I often find myself returning to the writings of the Egyptian-Jewish author and essayist Jacqueline Kahanoff (also spelled Kahanof or Kahanov) and the Levantine option that she proposed. Kahanoff was born in Cairo in 1917. Her father had emigrated from Iraq as a child, while her mother’s family was from Tunisia. She was raised Jewish in an Arab Muslim country, where she studied in a French school and had an Italian nanny who was followed by an English nanny. Each of the cultures and languages to which she was exposed remained with her to some extent.
The option that she suggested was multiplicity: of cultures, of languages, of influences and possibly even of identities. But this multiplicity has a cost: the cost of dual loyalties, as Israeli author Ronit Matalon, who has written at length about Kahanoff, has described. Or the cost of the constant movement between subjective positions, as described by Dolly Benhabib in her article “Skirts Are Shorter Now: Comments on Levantine Female Identity in the Writings of Jacqueline Kahanov.” The Levantine world, wrote Matalon, is a world that is constantly reborn and reshaped. It is shaped according to the situation, according to the person you are facing and according to the hegemonic forces at play.
Kahanoff’s political and social positions are much more complex than the intolerable arbitrariness of an unambiguous choice of an all-embracing ideology, a choice made in an uncompromising manner, oblivious to reality. These should not be dismissed in order to become apolitical. On the contrary, one should rise above such considerations and reexamine and reformulate one’s political positions, instead of abandoning everything to some overarching ideology.
Like all identity categories, Arab Jew — like Mizrahi Jew or local or even Ashkenzi, to the dismay of some people, contains some political ideas. It wasn’t difficult to distinguish between the political leanings of Tzabari and Tubul. Their discussion of identity was based on clear political stances, whether in regard to Palestinians and the Arab world, or with regard to Israel’s place in the region.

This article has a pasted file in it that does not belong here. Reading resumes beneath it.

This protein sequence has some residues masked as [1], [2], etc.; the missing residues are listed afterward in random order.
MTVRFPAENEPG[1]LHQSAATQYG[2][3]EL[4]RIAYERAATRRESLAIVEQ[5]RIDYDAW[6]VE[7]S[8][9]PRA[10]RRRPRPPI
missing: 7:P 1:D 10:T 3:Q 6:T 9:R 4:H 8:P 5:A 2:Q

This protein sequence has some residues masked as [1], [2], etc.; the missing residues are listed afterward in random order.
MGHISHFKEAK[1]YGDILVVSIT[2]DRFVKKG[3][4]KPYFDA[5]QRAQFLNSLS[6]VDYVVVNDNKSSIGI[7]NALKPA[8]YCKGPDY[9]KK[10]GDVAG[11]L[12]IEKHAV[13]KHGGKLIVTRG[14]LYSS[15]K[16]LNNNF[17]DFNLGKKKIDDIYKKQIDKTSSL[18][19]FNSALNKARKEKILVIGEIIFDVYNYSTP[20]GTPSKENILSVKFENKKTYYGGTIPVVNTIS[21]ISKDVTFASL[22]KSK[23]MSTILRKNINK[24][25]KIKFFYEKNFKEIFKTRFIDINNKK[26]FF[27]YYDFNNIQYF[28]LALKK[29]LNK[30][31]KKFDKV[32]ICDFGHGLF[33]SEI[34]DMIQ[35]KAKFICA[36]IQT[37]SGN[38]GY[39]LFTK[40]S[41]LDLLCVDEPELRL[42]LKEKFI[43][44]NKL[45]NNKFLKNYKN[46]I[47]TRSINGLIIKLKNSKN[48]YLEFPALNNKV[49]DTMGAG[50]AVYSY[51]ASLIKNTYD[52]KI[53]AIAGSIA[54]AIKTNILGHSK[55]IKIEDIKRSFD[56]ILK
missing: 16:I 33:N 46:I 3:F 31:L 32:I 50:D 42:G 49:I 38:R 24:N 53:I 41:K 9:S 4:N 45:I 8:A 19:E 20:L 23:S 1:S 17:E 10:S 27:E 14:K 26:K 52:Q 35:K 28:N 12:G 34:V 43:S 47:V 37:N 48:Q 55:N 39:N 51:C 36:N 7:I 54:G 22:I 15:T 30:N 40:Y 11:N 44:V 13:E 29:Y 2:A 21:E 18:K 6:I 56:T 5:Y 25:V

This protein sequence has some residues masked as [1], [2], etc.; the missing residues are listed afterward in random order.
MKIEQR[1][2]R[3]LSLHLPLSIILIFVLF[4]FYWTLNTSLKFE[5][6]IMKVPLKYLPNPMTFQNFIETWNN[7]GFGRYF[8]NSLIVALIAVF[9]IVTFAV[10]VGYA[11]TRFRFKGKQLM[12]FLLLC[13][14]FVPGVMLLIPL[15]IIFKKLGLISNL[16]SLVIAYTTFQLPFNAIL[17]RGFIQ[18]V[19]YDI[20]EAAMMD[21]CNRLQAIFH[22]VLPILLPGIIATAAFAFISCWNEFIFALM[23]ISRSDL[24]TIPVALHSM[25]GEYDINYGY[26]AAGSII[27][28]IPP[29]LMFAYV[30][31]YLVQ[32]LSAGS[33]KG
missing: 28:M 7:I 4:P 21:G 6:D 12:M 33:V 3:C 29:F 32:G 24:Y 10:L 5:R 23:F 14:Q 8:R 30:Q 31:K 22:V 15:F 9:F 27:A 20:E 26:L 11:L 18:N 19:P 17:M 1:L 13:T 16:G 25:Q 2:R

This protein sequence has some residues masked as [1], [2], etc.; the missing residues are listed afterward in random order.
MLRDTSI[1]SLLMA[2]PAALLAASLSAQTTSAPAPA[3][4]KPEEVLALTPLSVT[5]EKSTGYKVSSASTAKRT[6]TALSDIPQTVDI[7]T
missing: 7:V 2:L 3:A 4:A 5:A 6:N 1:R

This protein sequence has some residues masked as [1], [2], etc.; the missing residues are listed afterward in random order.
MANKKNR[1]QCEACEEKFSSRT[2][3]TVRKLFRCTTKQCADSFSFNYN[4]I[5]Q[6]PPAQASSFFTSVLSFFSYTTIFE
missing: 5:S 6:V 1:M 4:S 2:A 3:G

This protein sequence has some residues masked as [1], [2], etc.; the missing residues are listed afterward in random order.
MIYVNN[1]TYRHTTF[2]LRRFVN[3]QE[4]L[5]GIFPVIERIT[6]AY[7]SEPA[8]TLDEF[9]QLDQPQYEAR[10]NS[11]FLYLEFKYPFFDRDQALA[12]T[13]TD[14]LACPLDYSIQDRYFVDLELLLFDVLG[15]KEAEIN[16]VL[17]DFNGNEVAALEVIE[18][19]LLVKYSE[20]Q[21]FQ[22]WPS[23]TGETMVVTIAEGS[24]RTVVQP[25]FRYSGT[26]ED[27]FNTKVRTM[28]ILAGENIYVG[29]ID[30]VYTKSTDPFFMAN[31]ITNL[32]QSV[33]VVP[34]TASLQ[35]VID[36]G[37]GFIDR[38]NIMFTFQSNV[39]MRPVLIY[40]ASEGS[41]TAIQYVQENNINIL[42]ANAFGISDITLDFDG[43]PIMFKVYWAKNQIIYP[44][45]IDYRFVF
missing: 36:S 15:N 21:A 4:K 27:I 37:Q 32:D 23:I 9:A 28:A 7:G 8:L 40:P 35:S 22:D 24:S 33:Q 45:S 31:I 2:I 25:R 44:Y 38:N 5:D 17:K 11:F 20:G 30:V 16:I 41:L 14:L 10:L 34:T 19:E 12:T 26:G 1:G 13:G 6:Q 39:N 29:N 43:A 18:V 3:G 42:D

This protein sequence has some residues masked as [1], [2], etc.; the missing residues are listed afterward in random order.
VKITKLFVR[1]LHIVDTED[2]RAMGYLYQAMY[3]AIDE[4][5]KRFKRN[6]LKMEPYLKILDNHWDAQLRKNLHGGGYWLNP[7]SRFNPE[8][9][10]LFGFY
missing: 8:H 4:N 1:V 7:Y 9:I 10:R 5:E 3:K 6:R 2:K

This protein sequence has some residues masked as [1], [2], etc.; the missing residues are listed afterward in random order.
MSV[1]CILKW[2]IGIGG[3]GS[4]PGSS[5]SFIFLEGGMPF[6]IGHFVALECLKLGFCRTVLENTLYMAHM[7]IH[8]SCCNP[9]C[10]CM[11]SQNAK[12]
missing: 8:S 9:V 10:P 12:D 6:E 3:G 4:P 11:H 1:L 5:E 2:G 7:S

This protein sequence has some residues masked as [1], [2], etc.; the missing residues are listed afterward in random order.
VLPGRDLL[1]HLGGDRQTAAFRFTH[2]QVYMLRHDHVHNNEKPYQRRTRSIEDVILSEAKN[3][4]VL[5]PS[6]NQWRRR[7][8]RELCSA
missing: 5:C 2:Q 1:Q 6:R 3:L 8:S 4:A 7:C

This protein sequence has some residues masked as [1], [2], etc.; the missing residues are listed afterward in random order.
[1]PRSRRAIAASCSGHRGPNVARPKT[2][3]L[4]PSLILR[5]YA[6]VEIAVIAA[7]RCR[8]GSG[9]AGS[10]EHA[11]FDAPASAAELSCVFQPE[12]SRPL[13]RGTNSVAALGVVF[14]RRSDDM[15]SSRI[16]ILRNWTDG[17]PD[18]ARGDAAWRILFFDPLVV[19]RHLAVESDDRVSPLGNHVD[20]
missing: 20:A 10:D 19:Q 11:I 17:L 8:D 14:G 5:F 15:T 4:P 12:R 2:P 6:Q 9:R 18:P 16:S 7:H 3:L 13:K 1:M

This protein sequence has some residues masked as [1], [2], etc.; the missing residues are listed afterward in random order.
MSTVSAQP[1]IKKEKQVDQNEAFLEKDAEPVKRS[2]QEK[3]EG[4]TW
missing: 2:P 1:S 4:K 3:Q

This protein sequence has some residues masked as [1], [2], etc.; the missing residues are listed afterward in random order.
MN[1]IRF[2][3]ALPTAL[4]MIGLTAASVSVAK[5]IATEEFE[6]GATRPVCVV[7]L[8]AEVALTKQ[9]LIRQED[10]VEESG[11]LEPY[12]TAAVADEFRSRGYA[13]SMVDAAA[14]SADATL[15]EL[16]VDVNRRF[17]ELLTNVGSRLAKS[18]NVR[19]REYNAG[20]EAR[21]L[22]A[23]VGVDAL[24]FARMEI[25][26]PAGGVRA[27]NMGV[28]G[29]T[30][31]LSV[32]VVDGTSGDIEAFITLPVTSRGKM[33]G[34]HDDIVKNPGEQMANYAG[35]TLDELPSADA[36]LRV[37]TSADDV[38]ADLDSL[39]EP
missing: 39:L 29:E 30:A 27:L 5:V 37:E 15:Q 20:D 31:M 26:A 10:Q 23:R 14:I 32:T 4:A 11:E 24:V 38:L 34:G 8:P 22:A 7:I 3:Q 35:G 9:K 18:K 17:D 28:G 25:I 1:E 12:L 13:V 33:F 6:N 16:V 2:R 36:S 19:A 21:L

Thus, just like a political position, identity is also something a person shapes for himself, creating and imagining and reinventing. I’m not lying when I move from one position to another. It’s the constant motion between subjective positions, natural in my opinion, that defines the Levantine existence.
Tubul and his supporters criticize Tzabari and others who propose an Arab-Jewish identity for their submission to an Ashkenazi dictate. They argue that this is only an identity of defiance, a response to the political right. This seems strange to me, since being a Mizrahi Jew also means adopting an Ashkenazi viewpoint, yet it’s an important category regardless. All nationalist definitions in this region are a reaction to a Western colonialist dictate, but they are such significant factors that we deem them natural. If an Ashkenazi perspective so troubles locals, there is nothing like an Arab-Jewish identity that will stand up to this and to the great fear invoked by such an identity, as expressed for example in the words of Ben-Gurion who said, upon the arrival of immigrants from Arab countries: “We don’t want Israelis to become Arabs. We must fight the spirit of the Levant, which corrupts individuals and societies, and preserve authentic Jewish values which were formed in the diaspora” or in the words of Abba Eban, who said that “our goal should be to instill Western values in them and not let them drag us into an unnatural Oriental existence.” (Both quotes are from Ella Shohat’s “Taboo Memories, Diasporic Voices,” Duke University Press, 2006).